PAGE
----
Faith Of Our Presidents

Tune: “Faith of our fathers”

Faith of our presidents, on display
So proudly worn upon their sleeve
It doesn’t matter what they do;
What matters is that they believe

Faith of our presidents, pious faith!
Loudly proclaimed with every breath.

Faith of our presidents, pollsters proclaim
Determines who will earn our vote
Of all the problems of the day
No other issue is worthy of note

Faith of our presidents, steadfast and pure
Whatever it is, it must be strong;
Firmly embedded in public mind;
It doesn’t matter if they’re wrong.

CNN’s Belief Blog has an annoying piece up, “Why a president’s faith may not matter“, examining the faith claims of US presidents, and its relation to their actual behavior. Throughout the article, they make the implicit assumption that religious faith is equivalent to morality. For instance, of Nixon:

He called himself a “life-long Quaker and a church-going Christian,” and at first there was no reason to doubt him.

There is still no reason to doubt him; he was a life-long Quaker and church-going Christian, and a liar and cheat.

They note that Lincoln, widely regarded as one of the greatest presidents, was not a Christian, and never joined a church. But they quickly note he was a believer in an active God, and in divine providence. Can’t have him be a disconfirming case.

Or look at Roosevelt, who is virtually a national saint. With his perpetual grin and a cigarette holder perched jauntily in his mouth, he guided the nation through the Great Depression and World War II. His legacy is built on his New Deal, an array of programs that protected the poor and elderly from the abuses of unrestrained capitalism.

But Roosevelt was no saint in his personal life. He rarely talked publicly about his Episcopalian faith, preferred golf over church (before he was stricken by polio), and likely cheated on his wife, scholars say.

Episcopalian. And yet, in context, he’s presented as one who would not be considered a Christian by today’s standards. Funny, some of the most devout Christians I have personally known were unfaithful in their marriages. The article is not allowing Scotsmen to put salt in their porridge.

Lyndon Johnson plunged America deeper into Vietnam. Yet his “Great Society” programs displayed a concern for “the least of these” in America. Under Johnson, the government launched programs to protect the civil rights of minorities, improve the educational chances of needy children and protect the environment.

Johnson saw poverty as a sin, something that should be attacked and defeated.

But Johnson never seemed to have any problem with a little personal sin. He grew up in Texas, where he affiliated with Disciples of Christ and Baptist churches. But he is widely believed to have stolen one of his earliest elections. He was a womanizer, historians say, and his speech was filled with such vulgarity that reporters had a difficult time quoting him on the record.

The proper word is not “but”, but “and”. He was a religious man, and a vulgar womanizing thief.

Washington refused to call himself a Christian. Jefferson was called a pagan and infidel. This unspoken assumption of theirs is riddled with holes, but still they ride it.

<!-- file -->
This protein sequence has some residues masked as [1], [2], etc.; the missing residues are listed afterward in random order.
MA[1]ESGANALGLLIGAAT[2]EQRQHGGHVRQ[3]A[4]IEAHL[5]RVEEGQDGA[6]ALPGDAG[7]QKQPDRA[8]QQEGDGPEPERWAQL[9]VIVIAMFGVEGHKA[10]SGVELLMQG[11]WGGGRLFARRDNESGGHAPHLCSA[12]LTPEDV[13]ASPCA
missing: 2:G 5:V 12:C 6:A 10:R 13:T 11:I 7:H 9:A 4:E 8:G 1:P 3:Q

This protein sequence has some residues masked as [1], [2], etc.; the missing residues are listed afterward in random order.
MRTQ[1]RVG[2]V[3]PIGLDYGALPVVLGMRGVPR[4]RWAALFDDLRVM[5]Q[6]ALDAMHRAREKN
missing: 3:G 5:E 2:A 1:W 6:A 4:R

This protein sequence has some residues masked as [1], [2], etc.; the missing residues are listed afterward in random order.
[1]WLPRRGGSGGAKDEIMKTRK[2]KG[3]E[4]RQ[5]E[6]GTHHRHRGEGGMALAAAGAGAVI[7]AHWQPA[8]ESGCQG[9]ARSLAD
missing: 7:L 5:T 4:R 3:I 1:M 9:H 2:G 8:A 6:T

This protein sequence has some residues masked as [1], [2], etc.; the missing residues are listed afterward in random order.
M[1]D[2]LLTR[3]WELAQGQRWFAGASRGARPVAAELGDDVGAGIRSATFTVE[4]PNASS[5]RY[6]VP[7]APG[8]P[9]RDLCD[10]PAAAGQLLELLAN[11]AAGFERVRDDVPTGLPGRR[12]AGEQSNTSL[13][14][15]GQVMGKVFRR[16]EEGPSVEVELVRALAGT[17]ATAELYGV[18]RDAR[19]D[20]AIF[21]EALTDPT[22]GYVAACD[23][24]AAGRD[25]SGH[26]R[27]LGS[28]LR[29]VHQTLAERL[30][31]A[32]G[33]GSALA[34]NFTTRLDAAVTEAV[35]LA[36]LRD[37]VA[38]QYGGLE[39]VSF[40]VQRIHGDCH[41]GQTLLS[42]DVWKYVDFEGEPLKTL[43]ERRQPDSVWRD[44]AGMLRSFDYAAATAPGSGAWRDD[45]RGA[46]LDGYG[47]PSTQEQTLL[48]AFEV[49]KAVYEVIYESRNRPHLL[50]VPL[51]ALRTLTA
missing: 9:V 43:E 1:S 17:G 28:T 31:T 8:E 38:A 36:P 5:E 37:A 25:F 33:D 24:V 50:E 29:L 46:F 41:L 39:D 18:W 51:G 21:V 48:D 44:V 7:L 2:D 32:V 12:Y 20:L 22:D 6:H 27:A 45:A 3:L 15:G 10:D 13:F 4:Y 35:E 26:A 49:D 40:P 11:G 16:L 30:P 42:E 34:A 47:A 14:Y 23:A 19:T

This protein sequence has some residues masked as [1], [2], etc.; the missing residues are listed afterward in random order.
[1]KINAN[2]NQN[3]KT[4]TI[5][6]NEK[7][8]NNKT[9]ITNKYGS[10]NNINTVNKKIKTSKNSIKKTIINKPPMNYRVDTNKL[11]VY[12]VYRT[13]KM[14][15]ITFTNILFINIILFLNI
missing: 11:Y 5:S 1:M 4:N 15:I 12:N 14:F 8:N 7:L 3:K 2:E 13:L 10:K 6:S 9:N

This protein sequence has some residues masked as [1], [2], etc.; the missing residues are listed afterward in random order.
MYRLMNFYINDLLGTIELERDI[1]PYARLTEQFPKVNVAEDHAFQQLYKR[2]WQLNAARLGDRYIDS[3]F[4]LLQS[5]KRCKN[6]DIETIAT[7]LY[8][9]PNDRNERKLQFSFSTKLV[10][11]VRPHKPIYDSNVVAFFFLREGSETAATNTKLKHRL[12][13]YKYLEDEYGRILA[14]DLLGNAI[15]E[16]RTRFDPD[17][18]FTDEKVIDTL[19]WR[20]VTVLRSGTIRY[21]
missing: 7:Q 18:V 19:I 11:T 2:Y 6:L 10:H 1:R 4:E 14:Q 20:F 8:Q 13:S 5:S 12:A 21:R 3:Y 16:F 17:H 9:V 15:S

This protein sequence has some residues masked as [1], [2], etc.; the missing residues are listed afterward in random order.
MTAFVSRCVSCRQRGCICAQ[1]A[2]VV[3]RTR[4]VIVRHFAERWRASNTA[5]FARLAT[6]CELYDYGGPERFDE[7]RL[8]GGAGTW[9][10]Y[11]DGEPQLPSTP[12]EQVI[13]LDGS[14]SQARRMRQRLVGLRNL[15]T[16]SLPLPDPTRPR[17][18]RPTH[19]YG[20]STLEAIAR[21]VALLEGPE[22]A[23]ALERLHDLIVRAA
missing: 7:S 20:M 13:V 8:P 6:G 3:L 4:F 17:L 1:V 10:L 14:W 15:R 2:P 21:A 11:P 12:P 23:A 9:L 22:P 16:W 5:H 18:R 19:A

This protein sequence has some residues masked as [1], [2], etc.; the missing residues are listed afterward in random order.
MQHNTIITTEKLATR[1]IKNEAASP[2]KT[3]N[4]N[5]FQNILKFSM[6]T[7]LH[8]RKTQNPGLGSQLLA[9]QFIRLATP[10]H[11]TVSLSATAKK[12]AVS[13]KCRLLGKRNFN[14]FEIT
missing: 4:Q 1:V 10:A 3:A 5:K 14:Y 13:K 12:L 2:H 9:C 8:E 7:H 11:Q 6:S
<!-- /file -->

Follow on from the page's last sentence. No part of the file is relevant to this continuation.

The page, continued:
Most presidents, however, didn’t speak out against organized religion like Jefferson. Some took on the high priest role of the office, and few did it as eagerly as our nation’s seventh president, Andrew Jackson.

Jackson was a devout Presbyterian who read three to five chapters of the Bible daily, built a chapel in his Tennessee home and publicly attended two Washington churches while in the White House. He is known as one of the most devout presidents.

Yet he was also known for his violent temper (he killed a man in a duel) and for being a rich slaveholder. Jackson’s claim to infamy, though, comes primarily from his treatment of Native Americans. Some historians describe it as genocidal. He slaughtered Seminole Indians and their families in Florida, and he is responsible for the deaths of thousands of Cherokees, who he forced from their homeland in Georgia.

Again, the use of “Yet…” when “and” would be more accurate. His faith allowed him to believe that blacks and indians were not human. His faith enabled his infamy.

Surprisingly, the article quotes a conservative writer who has seen trouble for asserting that Obama is a devout Christian, deeply serious about his faith, and more knowledgeable about world religion than any president in our history.

By now it’s clear–it really isn’t a matter of what morality your faith brings you. It’s purely a matter of what label we can slap on you, to determine whether you are one of us or not. The people who need Obama to be the other will find all the evidence they need to firmly believe he is an atheist Muslim antichrist marxist communist.


  1. Thorne says

    His faith enabled his infamy.

    I think this statement is a bit simplistic. Yes, they were Christians, AND they did those things. But I don’t think you can claim it was only their faith which enabled it. Culture played a part as well. At those times in America blacks and Indians were NOT considered human by most people, whether Christian or Jewish or atheist. It’s hardly surprising that an elected president would reflect the culture of his time.

    On the other hand, there’s a lot to be said for the idea that the teachings of the various churches helped to shape that culture.

  2. Cuttlefish says

    Oh, I would never claim that religion was the only factor–but his religion certainly did not make him a better person. Equating faith and morality was found lacking again and again in their article, but they did not see it.


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